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Found 4 results

  1. Apparently harmless document files that contain a malicious macro are commonly used by cybercriminals to distribute malware. However, malicious actors continue to improve their methods in an effort to evade detection. Security researcher Bart Blaze has come across a bogus invoice spam email apparently containing a Microsoft Word document (.doc). When the document is opened, if macros are not enabled, the user is instructed to enable macros in order to view the content. Once macros are enabled, the victim is presented with an image, while in the background a piece of malware is downloaded onto
  2. Pushers of the Dridex banking malware have gone old-school for some time now, moving the malware through phishing messages executed by macros in Microsoft Office documents. While macros are disabled by default since the release of Office 2007, the malware includes somewhat convincing social engineering that urges the user to enable macros—with directions included—in order to view an important invoice, bill or other sensitive document. The cat and mouse game between attackers and defenders took another turn recently when researchers at Proofpoint discovered that a recent spate of phishing messa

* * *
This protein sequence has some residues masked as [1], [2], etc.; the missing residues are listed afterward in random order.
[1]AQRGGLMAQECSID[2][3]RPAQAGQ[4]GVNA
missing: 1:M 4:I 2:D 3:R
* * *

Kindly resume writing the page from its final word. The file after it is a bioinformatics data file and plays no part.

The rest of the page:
3. In this section, we’re providing a list of cloud automated online malware analysis tools that are not available anymore due to the website being offline or the service being disrupted by the creators of the analysis environment. Aerie : https://aerie.cs.berkeley.edu CWSandbox : The Sandbox | Understanding CyberForensics ThreatTrack : http://www.treattrack.com Malbox : Malbox System VisualThreat : http://www.visualthreat.com XecScan : http://scan.xecure-lab.com Norman Sandbox : https://www.norman.com/analysis Despite quite a few analysis tools being unavailable, there are still a lot of them
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